The Wall Street Journal
has picked up on the SEC's look into how American Funds compensated brokerage firms to which it sent portfolio trades. The report follows the lead of the Los Angeles Times
, which reported on the investigation in its Thursday edition. In February, the NASD announced that it was also probing the use of directed-brokerage by American Funds.
article reports that unnamed sources told it that the SEC staff has not decided whether to recommend an enforcement action. At issue, according to the paper, is whether the fund firm achieved "best execution" on step-out trades that were sent to various broker-dealers.
The paper also said it contacted "an official in the SEC's Los Angeles office" who declined to comment.
The crux of the SEC questioning is how American Funds shareholders could have received best execution if two broker-dealers -- the one being compensated for hitting sales targets and the one executing the trade -- were compensated for the trades. Theoretically, American Funds could have achieved a better price by going directly to the broker-dealer executing the trade.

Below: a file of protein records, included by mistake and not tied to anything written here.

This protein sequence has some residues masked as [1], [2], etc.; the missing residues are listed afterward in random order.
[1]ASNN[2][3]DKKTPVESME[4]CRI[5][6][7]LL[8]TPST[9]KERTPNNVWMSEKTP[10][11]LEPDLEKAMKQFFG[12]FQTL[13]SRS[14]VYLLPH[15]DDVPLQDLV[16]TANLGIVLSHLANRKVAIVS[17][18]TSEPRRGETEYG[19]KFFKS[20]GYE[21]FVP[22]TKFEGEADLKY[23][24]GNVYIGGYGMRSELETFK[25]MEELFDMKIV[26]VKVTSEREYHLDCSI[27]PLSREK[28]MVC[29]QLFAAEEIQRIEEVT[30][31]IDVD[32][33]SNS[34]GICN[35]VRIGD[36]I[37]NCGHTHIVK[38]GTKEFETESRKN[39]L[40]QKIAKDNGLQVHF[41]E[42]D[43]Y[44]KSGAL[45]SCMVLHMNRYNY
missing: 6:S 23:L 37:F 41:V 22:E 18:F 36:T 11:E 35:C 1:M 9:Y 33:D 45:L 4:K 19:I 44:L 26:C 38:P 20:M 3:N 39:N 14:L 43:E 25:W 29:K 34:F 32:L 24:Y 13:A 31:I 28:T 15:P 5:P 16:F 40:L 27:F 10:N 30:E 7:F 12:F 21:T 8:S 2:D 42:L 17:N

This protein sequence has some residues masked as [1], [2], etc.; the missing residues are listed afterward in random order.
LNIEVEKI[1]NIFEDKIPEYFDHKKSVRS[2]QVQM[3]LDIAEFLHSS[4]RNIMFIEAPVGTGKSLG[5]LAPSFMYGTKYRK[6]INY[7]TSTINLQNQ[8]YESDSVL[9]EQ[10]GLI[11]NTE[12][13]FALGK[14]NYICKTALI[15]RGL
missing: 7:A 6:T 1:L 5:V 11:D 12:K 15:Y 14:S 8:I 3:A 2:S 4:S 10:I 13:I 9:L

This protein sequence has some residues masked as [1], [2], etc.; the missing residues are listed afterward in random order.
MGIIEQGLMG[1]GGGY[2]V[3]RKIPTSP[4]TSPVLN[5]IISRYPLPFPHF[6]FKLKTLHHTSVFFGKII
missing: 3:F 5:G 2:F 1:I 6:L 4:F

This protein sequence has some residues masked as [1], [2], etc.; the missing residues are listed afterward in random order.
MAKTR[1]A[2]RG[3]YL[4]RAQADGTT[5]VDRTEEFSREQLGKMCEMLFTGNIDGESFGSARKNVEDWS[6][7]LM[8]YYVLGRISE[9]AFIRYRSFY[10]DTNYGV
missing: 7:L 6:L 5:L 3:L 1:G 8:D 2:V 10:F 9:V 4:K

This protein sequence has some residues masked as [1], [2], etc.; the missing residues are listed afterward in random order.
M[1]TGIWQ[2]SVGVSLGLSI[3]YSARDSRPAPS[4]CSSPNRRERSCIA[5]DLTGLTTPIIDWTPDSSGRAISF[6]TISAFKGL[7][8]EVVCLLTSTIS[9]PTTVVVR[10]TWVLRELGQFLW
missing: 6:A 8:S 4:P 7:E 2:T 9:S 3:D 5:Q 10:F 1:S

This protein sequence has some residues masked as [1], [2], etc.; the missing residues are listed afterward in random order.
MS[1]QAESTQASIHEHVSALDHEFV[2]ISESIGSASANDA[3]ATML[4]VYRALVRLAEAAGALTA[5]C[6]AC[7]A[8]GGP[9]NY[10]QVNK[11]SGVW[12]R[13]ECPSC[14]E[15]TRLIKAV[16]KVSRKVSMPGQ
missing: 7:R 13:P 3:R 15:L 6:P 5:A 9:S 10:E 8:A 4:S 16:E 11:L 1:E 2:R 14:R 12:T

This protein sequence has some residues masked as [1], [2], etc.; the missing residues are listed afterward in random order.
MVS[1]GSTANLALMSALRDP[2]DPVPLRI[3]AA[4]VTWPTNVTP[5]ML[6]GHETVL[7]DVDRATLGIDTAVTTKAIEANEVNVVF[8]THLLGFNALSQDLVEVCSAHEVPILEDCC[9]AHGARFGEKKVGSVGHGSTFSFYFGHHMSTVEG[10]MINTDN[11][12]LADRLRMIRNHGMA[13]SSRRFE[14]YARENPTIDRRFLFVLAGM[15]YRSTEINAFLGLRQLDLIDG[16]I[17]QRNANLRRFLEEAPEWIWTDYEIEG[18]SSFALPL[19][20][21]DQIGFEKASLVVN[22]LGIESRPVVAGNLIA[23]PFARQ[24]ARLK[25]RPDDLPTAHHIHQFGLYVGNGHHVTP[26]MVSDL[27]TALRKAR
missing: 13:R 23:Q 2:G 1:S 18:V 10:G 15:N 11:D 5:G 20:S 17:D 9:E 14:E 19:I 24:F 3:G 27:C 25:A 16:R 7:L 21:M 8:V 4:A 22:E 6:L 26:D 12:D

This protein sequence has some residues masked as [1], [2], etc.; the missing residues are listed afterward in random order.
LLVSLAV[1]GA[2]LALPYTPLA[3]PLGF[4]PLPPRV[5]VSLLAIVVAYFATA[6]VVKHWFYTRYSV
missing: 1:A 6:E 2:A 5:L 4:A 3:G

However, best execution does not necessarily mean best price, but the case of step-out does raise the interesting question broached by the SEC since the trade execution would likely be identical whether or not the distributing broker-dealer were included in the deal.
also notes that the SEC seemed to approve of step-outs in 1998 when it wrote that "By telling a broker executing a trade to step-out a portion of the commission to another broker, an adviser can use the broker that provides best execution to execute the trade, and can pay commissions ... to other brokers from which it receives research or other services, even if those brokers have inferior execution capability."
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